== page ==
candlestick

October 1845-July 1846


The Collected Letters, Volume 20


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TC TO MARGARET A. CARLYLE ; 17 June 1846; DOI: 10.1215/lt-18460617-TC-MAC-01; CL 20: 206-208


TC TO MARGARET A. CARLYLE

Chelsea, 17 june / 1846—

My dear Mother,

Here is a Letter from Alick1 which came yesterday; it should have been forwarded to you last night, but something came in the way, and your satisfaction comes a day later than due. I will try to take care another time. Poor Alick is very well; and, I think, in a good mood of mind too, very serious and very diligent; making a fair figure in that new home of his. I wrote to him by the last Packet as the Dr requested: I inclosed your good little slip of writing which you had made for me;2 a welcome certificate to him, as it had been to me. I hope the hot weather does not hurt you, but that you continue as well as you were. I have had no news at all out of Dumfriesshire since that small Note of yours arrived here.

This day, I believe, they have actually published that weary Book of mine: after much haggling and delay, we have at length got so far. There will be a Copy for you by the next month's Parcel; a Supplement for all the others that have already got copies: I have also marked a Copy of the new Book for Jack. The people have but to pay me, and then I have done with it. We have two other Books (new editions of Books) to bargain about; and then I am loose from them. Yesterday I had a Note from Emerson too about my American Books; I expected the American Bookseller3 today that we might have entered upon our negociation, but he has not come: that once ended, I gather an immense quantity of tagrags as it were into a heap, and fling them all away from me at last. All this Spring and Summer I have had that kind of work; revising old Books, sorting, settling &c &c: rather cobbling than real generous work. I shall be very glad to be free of it, and look round me in composure for a while again.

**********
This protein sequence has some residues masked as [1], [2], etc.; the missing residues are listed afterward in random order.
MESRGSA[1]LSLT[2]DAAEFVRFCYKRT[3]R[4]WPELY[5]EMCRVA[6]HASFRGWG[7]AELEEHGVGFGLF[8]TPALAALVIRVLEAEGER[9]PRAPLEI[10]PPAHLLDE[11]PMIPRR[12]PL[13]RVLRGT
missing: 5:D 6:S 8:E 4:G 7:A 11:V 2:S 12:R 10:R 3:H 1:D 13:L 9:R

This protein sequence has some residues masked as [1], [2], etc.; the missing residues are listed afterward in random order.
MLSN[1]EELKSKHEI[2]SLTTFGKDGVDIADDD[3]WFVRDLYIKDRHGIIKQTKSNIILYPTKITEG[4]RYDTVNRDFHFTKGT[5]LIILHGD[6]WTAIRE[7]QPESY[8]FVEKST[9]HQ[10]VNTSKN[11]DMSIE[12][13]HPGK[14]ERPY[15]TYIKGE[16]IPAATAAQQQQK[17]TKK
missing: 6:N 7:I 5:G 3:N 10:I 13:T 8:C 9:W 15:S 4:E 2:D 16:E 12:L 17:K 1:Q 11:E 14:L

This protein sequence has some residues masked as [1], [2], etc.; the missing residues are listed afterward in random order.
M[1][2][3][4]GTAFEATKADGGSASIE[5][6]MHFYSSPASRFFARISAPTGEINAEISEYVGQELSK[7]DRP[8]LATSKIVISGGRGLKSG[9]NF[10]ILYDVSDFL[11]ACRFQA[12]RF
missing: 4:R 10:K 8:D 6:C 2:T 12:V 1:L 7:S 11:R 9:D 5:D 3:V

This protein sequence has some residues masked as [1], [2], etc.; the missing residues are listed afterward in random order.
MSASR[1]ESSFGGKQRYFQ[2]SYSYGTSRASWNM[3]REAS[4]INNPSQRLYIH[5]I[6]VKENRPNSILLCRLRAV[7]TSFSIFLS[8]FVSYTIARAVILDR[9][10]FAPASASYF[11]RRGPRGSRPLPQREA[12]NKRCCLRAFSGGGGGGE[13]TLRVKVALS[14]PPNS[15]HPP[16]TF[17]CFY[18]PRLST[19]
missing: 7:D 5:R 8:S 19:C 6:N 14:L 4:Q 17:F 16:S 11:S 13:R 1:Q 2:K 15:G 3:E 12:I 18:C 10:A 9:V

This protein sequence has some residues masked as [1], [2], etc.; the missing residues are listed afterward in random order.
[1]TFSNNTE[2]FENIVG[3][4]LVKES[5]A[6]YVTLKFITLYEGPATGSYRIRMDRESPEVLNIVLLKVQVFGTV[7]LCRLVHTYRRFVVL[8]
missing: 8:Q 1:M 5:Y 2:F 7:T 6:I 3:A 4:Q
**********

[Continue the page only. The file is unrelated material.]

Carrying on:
Our weather here has grown terribly hot; really “gay ill to do with”;— today is the hottest of all, wind easterly, Sun blazing like a furnace,—I do not venture out at all till evening today, being otherwise not quite so well as usual. Indeed if we have not rain soon, it will be good for us to get away into the Country somewhere; which indeed, so soon as I have fairly got my affairs winded up, all my Books settled &c, it is my purpose to do. We have not yet settled any place: but I think the Paulet quarters at Seaforth look somewhat the most inviting,—and then it is but a little sail into a Scotland after! We shall see before long.— I have sent away my Horse yesterday to be sold. There was no riding possible except in the evening and morning, neither of which suited me; the Beast too was taking [harm]4 with the hot5 Confined stable they have here; and I thinking to get away out of this, far away: on the whole I shall be better rid of him;—he was a terrible expense, and a great fash besides all.

Everybody here is agog about a change of Ministry, concerning which there is much rumour but no certainty at all.6 Peel's Corn-bill, it is expected, will be carefully saved; and then, it is said, the Whigs will come in again, and Peel will go. But even that is not entirely certain;—and at any rate I think the Whigs will not stay long, and Peel will come back again. I consider him, with all his faults, a man worth any dozen of them.

What is the Doctor doing? He might write me a Letter at any rate, and say!— Jane salutes you all. Good b'ye, dear Mother: I will write soon again; nay I hope to see you, and all of them again, before very long! Give my kind affection to all from youngest to eldest. Does the Dr take you out to drive? Avoid the extreme heat, for you too I think must have it very hot: the evening will be cheerfullest for you, and do you real good. Take care of yourself, dear Mother.

That Letter came the other day from certain people: I think they must be statuaries or Stucco-men;7 I answered them as faithfully as I could.— You can tell Jack the Countess Hahn-Hahn is here and a great lioness at present:8 well enough, but can “di' tha naither ill na' guid!” Adieu my dear Mother.

Ever your affectionate

T. Carlyle